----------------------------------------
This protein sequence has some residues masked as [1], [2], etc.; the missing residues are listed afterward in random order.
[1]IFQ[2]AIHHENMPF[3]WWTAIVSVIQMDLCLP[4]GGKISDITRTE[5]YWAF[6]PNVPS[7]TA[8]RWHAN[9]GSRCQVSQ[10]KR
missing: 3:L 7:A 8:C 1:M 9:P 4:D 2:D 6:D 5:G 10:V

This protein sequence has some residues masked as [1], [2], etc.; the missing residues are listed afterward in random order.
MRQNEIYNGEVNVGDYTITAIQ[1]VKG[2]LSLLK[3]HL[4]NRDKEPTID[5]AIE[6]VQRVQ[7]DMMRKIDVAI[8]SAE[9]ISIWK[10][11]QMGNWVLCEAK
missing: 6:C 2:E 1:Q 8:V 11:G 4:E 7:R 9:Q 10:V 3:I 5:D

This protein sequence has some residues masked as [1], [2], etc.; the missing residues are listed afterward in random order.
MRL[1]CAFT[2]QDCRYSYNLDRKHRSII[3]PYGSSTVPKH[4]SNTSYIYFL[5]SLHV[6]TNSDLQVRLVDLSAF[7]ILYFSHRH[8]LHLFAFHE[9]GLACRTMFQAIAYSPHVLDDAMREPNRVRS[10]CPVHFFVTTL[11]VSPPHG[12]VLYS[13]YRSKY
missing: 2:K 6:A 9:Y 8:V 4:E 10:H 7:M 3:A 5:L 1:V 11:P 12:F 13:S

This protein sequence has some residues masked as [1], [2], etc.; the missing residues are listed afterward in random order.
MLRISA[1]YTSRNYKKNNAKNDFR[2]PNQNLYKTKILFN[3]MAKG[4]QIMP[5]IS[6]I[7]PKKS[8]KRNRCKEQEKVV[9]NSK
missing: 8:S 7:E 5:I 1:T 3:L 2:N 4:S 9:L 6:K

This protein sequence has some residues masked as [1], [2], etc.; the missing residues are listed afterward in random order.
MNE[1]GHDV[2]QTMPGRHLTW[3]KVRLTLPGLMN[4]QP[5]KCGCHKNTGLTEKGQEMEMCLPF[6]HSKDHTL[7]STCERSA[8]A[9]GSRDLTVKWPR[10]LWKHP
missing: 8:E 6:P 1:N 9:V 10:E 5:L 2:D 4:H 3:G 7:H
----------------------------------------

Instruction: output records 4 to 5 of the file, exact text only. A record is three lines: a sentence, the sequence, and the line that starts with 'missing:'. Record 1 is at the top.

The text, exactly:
This protein sequence has some residues masked as [1], [2], etc.; the missing residues are listed afterward in random order.
MLRISA[1]YTSRNYKKNNAKNDFR[2]PNQNLYKTKILFN[3]MAKG[4]QIMP[5]IS[6]I[7]PKKS[8]KRNRCKEQEKVV[9]NSK
missing: 8:S 7:E 5:I 1:T 3:L 2:N 4:S 9:L 6:K

This protein sequence has some residues masked as [1], [2], etc.; the missing residues are listed afterward in random order.
MNE[1]GHDV[2]QTMPGRHLTW[3]KVRLTLPGLMN[4]QP[5]KCGCHKNTGLTEKGQEMEMCLPF[6]HSKDHTL[7]STCERSA[8]A[9]GSRDLTVKWPR[10]LWKHP
missing: 8:E 6:P 1:N 9:V 10:E 5:L 2:D 4:H 3:G 7:H